Did you know that the owner of the website you're getting your information from sells health and medical products and runs 'get rich by working  at home' schemes? It is not accredited with the BBB and receives an "F" grade from them? The articles that are posted are geared to appeal to people who are gullible enough to sign up for their "free" newsletter and then charges them $29/month for useless information on how to get rich by duping others. 

    https://schiff.house.gov/news/press-releases/schiff-sends-letter-to-google-facebook-regarding-anti-vaccine-misinformation

    https://arstechnica.com/science/2019/02/facebook-working-on-additional-changes-to-beat-down-anti-vaxxers/

    https://www.alexander.senate.gov/public/_cache/files/2526c6c6-1837-4e27-ba49-4f6aa5db96d0/february-8.pdf

    https://www.bbb.org/us/nv/reno/profile/health-and-medical-products/lop-solutions-llc-1166-90006322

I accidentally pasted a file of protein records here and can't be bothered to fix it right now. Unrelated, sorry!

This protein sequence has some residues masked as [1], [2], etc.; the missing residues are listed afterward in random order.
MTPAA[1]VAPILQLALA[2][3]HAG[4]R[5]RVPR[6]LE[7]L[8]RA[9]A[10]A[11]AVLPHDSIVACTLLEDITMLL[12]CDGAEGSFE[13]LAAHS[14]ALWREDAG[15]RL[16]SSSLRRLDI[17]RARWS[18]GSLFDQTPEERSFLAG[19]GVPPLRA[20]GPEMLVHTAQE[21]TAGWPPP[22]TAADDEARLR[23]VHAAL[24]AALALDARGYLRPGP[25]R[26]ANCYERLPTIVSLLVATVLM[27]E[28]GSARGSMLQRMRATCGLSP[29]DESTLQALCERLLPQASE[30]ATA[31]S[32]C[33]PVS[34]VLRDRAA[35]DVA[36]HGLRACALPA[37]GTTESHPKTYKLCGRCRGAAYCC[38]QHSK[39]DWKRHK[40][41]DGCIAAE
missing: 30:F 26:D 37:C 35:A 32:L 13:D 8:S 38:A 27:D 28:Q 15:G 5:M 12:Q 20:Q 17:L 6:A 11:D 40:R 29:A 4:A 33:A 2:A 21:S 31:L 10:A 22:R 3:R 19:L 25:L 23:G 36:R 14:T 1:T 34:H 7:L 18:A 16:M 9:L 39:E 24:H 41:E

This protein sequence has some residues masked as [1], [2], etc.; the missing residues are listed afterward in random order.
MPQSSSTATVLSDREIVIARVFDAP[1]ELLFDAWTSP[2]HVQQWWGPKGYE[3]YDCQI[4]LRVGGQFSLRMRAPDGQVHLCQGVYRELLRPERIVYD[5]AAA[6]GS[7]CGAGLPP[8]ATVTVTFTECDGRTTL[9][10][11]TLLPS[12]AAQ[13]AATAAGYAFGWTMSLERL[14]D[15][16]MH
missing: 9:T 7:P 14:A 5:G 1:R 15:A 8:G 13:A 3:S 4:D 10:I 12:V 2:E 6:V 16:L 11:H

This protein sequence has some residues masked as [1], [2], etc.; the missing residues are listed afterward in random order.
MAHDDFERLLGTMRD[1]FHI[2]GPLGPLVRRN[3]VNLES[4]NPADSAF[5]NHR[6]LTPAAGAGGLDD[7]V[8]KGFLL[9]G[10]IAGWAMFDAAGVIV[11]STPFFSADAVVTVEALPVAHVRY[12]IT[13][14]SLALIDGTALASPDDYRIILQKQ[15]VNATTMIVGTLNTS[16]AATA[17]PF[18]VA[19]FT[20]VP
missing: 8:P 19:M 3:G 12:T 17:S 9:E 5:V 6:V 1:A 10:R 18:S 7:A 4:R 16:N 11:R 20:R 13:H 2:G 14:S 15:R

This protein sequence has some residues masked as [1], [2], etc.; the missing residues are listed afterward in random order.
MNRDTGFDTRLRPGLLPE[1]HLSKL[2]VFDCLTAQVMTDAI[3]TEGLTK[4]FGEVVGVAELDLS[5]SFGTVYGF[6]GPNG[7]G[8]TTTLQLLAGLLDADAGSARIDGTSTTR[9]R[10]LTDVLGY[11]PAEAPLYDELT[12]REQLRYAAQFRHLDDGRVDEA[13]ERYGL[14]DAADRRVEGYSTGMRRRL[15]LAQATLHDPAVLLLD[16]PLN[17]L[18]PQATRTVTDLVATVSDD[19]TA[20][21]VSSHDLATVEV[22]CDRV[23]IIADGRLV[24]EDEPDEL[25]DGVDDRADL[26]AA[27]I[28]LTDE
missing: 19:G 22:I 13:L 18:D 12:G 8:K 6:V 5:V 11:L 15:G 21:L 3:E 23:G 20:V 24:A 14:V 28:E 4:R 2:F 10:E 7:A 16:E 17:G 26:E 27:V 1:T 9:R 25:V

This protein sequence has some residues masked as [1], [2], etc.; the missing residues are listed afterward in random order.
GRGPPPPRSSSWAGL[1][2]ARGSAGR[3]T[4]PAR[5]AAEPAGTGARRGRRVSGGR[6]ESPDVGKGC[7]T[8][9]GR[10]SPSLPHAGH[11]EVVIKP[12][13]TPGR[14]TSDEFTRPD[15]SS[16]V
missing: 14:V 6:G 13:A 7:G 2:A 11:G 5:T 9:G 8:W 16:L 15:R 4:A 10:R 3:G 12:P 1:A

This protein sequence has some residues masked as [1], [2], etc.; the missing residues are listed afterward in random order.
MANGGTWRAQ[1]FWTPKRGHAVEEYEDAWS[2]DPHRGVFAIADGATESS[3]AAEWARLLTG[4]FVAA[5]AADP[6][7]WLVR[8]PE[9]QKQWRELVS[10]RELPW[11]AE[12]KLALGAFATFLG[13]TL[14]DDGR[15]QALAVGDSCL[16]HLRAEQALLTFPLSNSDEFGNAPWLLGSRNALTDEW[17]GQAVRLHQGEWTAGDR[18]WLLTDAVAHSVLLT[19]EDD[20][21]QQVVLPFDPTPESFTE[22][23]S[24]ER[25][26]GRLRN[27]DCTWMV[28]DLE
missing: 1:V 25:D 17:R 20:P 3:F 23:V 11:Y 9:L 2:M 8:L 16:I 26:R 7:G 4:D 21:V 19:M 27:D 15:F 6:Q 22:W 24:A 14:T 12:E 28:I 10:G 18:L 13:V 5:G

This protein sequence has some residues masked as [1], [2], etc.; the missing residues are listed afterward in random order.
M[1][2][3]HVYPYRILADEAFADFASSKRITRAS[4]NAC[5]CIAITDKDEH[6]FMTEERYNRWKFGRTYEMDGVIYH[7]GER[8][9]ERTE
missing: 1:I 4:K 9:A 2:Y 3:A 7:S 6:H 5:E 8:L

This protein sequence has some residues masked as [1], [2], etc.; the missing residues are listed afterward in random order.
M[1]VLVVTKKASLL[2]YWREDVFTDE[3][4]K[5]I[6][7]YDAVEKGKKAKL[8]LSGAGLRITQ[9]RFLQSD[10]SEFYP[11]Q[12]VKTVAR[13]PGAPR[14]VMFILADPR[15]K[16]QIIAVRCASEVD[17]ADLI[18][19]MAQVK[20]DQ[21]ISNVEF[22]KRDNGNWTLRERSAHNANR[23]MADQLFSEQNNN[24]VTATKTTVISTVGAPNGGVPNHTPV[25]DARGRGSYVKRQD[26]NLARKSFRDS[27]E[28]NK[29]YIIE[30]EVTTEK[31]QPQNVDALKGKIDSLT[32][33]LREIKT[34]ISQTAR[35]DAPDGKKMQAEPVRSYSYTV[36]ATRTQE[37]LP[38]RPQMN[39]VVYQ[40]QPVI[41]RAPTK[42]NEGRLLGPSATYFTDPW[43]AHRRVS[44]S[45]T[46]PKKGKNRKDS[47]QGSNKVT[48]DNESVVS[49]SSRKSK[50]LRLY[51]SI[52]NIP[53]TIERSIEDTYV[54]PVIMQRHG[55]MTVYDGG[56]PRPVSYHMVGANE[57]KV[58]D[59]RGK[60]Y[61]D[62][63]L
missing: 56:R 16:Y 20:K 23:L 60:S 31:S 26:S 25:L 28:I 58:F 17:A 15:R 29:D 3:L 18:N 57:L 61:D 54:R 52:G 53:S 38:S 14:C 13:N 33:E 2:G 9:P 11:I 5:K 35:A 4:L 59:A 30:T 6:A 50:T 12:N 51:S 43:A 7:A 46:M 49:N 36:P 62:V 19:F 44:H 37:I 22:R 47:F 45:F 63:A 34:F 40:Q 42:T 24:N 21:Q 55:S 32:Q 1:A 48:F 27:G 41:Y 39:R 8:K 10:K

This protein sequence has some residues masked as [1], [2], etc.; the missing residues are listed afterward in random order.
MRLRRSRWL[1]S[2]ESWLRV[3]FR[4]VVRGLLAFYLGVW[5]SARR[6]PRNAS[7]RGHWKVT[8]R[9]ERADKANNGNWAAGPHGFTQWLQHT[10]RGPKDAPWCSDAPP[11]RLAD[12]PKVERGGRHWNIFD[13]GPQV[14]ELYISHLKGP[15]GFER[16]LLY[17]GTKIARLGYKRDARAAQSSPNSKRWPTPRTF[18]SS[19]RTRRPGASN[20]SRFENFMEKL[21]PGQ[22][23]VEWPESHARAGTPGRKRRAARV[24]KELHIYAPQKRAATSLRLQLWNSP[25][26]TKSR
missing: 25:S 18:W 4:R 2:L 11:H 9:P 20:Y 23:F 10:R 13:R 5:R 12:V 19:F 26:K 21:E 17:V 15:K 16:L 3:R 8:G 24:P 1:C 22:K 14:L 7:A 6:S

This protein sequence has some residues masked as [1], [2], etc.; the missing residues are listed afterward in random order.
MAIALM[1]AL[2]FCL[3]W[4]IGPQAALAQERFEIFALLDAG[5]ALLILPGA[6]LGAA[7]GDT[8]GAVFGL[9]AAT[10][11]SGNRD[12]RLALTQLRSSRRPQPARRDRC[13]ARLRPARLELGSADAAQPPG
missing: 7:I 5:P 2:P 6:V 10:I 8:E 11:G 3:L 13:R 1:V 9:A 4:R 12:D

March 2, 2019 11:13 AM MST
    1

  • 12948
    He did send the letters. And they are listening to him. Sounds true to me. But I did edit my question to change "tell" to "pressure" and added some more links. 

    (Oh and liking a post is never against the TOS here) 

      March 2, 2019 7:10 PM MST
    0

  • 1194
    In general, no, because it would contravene freedom of speech.

    But there are limits.

    It should be illegal to post anything that promotes:
    sedition or treason,
    anything that undermines the democratic process,
    terrorism,
    hate or hate crimes,
    false information or disproven facts which could cause significant harm if believed,
    False advertising or advertising which directly leads to scams.

    It should also be illegal to publish in visual or auditory, or written modes: 
    someone's private information without their written or recorded consent,
    and anything trollish, rude, sarcastic or abusive.

    We already have plenty of evidence of the serious harm that can come from misuse of the internet.

      March 2, 2019 5:46 PM MST
    1